Only two Major League clubs got a lower OPS from their first basemen in 2014 than the Brewers, who split at-bats between veterans Mark Reynolds and Lyle Overbay. The 31-year-old Lind could present an upgrade after hitting .321/.381/.479 with six home runs and 40 RBIs for Toronto this year, though he spent time on the disabled list with back and foot injuries. In nine big league seasons, Lind owns an .860 OPS against right-handed pitchers and a .588 mark against lefties, making him a candidate for a platoon.
Estrada split time between the rotation and the bullpen in ’14, going 7-6 with a 4.36 ERA in 39 games, including 18 starts. In 150 2/3 innings, he served up an MLB-high 29 home runs while striking out 127 and walking 44. The 31-year-old had posted a 3.75 ERA in 50 games (44 starts) over the previous two seasons for Milwaukee.
The Jays also made several other moves, most notably extending a $15.3 million qualifying offer to Melky Cabrera. If the outfielder declines the offer and signs with another team, Toronto will receive Draft pick compensation.
In addition, the club picked up options of $6.7 million on left-hander J.A. Happ and $1.75 million on catcher Josh Thole while declining options on right-handers Dustin McGowan, Brandon Morrow and Sergio Santos. Those three are now free agents. First baseman Justin Smoak, recently acquired on waivers from Seattle, also had his option declined but remains under team control and is eligible for arbitration.
Finally, the Jays reinstated third baseman Brett Lawrie, infielder Maicer Izturis, right-hander Chad Jenkins and outfielder Andy Dirks from the 60-day disabled list, filling up the club’s 40-man roster.
— Andrew Simon
The Royals declined their $12.5 million option on designated hitter Billy Butler on Saturday, three days after losing Game 7 of the World Series to the Giants. Kansas City will owe Butler a $1 buyout but still can try to negotiate a new contract with him.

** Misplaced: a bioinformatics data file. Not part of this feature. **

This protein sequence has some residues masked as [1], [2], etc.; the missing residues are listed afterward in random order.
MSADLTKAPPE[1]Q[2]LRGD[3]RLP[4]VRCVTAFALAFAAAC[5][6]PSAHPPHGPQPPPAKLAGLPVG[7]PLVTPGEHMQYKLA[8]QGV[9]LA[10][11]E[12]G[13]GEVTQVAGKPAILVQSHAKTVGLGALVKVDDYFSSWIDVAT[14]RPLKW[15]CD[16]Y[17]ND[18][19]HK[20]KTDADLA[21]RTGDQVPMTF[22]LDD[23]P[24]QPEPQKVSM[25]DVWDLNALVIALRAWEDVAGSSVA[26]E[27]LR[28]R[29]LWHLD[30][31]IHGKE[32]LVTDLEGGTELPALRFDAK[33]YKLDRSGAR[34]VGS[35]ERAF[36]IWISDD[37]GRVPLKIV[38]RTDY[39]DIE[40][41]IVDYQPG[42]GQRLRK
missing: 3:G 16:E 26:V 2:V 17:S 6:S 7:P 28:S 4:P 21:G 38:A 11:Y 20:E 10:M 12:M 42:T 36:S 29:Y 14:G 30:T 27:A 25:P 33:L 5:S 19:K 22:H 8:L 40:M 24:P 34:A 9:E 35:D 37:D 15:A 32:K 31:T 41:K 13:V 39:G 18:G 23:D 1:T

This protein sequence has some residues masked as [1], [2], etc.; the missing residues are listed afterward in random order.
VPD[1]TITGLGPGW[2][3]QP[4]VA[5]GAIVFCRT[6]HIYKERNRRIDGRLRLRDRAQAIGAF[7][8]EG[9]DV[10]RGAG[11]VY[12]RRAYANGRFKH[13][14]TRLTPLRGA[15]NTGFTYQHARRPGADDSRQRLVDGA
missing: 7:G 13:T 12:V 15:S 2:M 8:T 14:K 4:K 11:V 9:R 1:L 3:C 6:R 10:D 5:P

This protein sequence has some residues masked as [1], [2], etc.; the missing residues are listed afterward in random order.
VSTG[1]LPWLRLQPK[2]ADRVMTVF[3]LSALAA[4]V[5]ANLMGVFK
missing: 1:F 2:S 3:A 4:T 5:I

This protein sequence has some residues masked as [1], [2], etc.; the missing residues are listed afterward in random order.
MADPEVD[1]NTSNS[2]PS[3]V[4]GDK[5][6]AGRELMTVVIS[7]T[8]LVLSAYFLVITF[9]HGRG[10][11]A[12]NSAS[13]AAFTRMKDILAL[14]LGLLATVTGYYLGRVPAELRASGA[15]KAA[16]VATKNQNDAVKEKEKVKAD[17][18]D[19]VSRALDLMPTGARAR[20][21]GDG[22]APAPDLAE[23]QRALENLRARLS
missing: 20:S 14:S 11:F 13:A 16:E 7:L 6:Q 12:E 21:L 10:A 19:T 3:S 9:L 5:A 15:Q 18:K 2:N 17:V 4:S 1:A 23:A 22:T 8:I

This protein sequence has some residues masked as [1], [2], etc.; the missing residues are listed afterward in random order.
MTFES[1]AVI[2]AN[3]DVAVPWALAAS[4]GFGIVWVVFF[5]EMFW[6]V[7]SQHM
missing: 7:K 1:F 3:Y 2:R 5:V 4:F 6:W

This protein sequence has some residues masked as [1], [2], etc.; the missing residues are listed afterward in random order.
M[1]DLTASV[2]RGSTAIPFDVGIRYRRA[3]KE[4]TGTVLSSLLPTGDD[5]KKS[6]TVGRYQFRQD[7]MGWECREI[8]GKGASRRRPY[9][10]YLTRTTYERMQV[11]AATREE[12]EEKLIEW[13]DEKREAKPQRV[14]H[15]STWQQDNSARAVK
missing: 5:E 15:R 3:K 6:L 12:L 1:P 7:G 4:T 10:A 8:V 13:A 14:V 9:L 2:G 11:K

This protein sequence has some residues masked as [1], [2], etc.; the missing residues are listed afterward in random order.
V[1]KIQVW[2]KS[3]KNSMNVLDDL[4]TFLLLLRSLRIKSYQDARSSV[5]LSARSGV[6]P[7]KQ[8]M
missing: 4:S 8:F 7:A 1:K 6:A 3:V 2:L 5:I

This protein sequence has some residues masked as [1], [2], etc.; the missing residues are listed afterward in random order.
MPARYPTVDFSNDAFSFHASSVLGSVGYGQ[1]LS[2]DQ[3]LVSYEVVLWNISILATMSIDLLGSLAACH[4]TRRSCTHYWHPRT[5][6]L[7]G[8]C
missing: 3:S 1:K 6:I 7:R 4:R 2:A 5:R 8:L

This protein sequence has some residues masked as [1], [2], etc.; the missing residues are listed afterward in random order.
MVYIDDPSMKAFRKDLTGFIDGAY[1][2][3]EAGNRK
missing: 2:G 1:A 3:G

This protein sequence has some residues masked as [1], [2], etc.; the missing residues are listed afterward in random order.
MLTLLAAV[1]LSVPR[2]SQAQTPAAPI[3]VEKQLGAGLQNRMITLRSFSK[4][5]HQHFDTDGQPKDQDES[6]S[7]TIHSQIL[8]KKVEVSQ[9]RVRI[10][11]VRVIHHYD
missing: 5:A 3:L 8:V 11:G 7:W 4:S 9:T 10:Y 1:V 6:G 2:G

Butler, the Royals’ longest-tenured player, is now a free agent for the first time. The 14th overall pick in the 2004 First-Year Player Draft, Butler debuted with Kansas City in ‘07 and has spent the past eight seasons with the club. He’s a career .295 hitter with a .359 on-base percentage and .449 slugging percentage.
At age 28 last season, Butler set career-lows in all three categories, hitting .271/.323/.379, with nine home runs and 66 RBIs while playing 108 games at DH and 37 at first base. He went 11-for-42 (.262) with three doubles and eight RBIs during the Royals’ first playoff run since 1985, as they surged to within one win of a championship.
— Andrew Simon
With the Giants wrapping up their third World Series title in five years on Wednesday night in Kansas City, Major League Baseball’s offseason officially began on Thursday.
Though teams can’t begin to negotiate with others’ free agents until next Tuesday, they can work out deals with their own, and there are plenty of other decisions to be made. Thursday brought a flurry of moves, mostly involving clubs either picking up or declining options on players for 2015.
Here’s a look at all of the action that transpired around the league:
- The Red Sox retained closer Koji Uehara with a two-year, $18 million extension. Though the 39-year-old slumped late in the season, Boston felt comfortable bringing him back to fill the ninth-inning role.
- One reason the Cardinals dealt for John Lackey at the Trade Deadline was the knowledge that he would be in line to make the league minimum in 2015 due to a provision in his contract triggered when he missed ’12 due to injury. So it was just a formality for St. Louis to pick up the veteran right-hander’s option.